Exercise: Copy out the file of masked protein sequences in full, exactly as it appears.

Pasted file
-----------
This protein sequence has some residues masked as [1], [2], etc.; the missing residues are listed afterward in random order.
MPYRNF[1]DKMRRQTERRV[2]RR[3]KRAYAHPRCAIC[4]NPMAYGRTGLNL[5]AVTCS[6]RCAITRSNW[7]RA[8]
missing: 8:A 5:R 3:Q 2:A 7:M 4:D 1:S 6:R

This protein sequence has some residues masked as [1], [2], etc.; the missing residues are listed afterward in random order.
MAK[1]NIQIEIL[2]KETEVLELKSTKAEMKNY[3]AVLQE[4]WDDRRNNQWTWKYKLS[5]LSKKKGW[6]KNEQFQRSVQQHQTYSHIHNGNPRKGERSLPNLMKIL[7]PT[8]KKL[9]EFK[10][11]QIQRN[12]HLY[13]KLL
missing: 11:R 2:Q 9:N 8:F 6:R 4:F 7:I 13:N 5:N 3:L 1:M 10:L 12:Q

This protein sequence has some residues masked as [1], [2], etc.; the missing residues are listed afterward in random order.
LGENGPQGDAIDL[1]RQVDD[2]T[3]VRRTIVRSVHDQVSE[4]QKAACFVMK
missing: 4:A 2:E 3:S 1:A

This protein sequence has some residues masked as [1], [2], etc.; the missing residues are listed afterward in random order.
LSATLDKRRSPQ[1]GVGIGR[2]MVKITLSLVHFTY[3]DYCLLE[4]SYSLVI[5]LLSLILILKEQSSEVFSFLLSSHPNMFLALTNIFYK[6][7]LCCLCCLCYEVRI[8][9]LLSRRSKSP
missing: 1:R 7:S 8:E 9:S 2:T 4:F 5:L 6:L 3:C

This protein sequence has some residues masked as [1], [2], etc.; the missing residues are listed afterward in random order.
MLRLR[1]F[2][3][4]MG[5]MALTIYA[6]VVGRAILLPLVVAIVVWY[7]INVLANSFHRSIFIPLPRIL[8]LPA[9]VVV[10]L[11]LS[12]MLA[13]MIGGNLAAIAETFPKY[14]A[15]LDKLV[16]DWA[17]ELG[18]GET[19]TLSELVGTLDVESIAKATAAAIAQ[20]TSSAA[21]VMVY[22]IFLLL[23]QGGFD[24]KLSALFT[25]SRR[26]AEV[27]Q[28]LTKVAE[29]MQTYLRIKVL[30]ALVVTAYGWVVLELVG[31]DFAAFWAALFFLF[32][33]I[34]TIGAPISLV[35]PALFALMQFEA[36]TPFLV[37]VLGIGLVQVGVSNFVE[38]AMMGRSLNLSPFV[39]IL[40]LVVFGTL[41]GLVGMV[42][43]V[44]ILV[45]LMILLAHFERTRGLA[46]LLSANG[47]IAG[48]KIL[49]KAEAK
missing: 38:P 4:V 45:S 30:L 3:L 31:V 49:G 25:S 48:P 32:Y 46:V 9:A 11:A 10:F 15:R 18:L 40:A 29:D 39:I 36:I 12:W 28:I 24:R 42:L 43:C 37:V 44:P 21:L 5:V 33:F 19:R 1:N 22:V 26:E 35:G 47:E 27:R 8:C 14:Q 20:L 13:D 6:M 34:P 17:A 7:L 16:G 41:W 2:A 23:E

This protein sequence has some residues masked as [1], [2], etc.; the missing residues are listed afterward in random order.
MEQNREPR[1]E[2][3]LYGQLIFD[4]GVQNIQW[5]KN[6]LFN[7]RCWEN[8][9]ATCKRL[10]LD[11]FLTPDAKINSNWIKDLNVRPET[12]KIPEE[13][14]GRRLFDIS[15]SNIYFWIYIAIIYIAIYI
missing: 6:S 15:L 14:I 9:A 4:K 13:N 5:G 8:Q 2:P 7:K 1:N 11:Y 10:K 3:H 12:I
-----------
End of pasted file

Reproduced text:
This protein sequence has some residues masked as [1], [2], etc.; the missing residues are listed afterward in random order.
MPYRNF[1]DKMRRQTERRV[2]RR[3]KRAYAHPRCAIC[4]NPMAYGRTGLNL[5]AVTCS[6]RCAITRSNW[7]RA[8]
missing: 8:A 5:R 3:Q 2:A 7:M 4:D 1:S 6:R

This protein sequence has some residues masked as [1], [2], etc.; the missing residues are listed afterward in random order.
MAK[1]NIQIEIL[2]KETEVLELKSTKAEMKNY[3]AVLQE[4]WDDRRNNQWTWKYKLS[5]LSKKKGW[6]KNEQFQRSVQQHQTYSHIHNGNPRKGERSLPNLMKIL[7]PT[8]KKL[9]EFK[10][11]QIQRN[12]HLY[13]KLL
missing: 11:R 2:Q 9:N 8:F 6:R 4:F 7:I 13:N 5:N 3:L 1:M 10:L 12:Q

This protein sequence has some residues masked as [1], [2], etc.; the missing residues are listed afterward in random order.
LGENGPQGDAIDL[1]RQVDD[2]T[3]VRRTIVRSVHDQVSE[4]QKAACFVMK
missing: 4:A 2:E 3:S 1:A

This protein sequence has some residues masked as [1], [2], etc.; the missing residues are listed afterward in random order.
LSATLDKRRSPQ[1]GVGIGR[2]MVKITLSLVHFTY[3]DYCLLE[4]SYSLVI[5]LLSLILILKEQSSEVFSFLLSSHPNMFLALTNIFYK[6][7]LCCLCCLCYEVRI[8][9]LLSRRSKSP
missing: 1:R 7:S 8:E 9:S 2:T 4:F 5:L 6:L 3:C

This protein sequence has some residues masked as [1], [2], etc.; the missing residues are listed afterward in random order.
MLRLR[1]F[2][3][4]MG[5]MALTIYA[6]VVGRAILLPLVVAIVVWY[7]INVLANSFHRSIFIPLPRIL[8]LPA[9]VVV[10]L[11]LS[12]MLA[13]MIGGNLAAIAETFPKY[14]A[15]LDKLV[16]DWA[17]ELG[18]GET[19]TLSELVGTLDVESIAKATAAAIAQ[20]TSSAA[21]VMVY[22]IFLLL[23]QGGFD[24]KLSALFT[25]SRR[26]AEV[27]Q[28]LTKVAE[29]MQTYLRIKVL[30]ALVVTAYGWVVLELVG[31]DFAAFWAALFFLF[32][33]I[34]TIGAPISLV[35]PALFALMQFEA[36]TPFLV[37]VLGIGLVQVGVSNFVE[38]AMMGRSLNLSPFV[39]IL[40]LVVFGTL[41]GLVGMV[42][43]V[44]ILV[45]LMILLAHFERTRGLA[46]LLSANG[47]IAG[48]KIL[49]KAEAK
missing: 38:P 4:V 45:S 30:L 3:L 31:V 49:G 25:S 48:P 32:Y 46:V 9:A 11:A 10:F 15:R 18:L 40:A 29:D 39:I 36:I 12:W 28:I 24:R 42:L 43:C 37:V 44:P 21:L 5:V 33:F 19:R 1:N 22:V 26:E 35:G 47:E 27:R 8:C 14:Q 20:L 13:D 6:M 34:P 17:A 7:L 16:G 41:W 2:A 23:E

This protein sequence has some residues masked as [1], [2], etc.; the missing residues are listed afterward in random order.
MEQNREPR[1]E[2][3]LYGQLIFD[4]GVQNIQW[5]KN[6]LFN[7]RCWEN[8][9]ATCKRL[10]LD[11]FLTPDAKINSNWIKDLNVRPET[12]KIPEE[13][14]GRRLFDIS[15]SNIYFWIYIAIIYIAIYI
missing: 6:S 15:L 14:I 9:A 4:K 13:N 5:G 8:Q 2:P 7:K 1:N 11:Y 10:K 3:H 12:I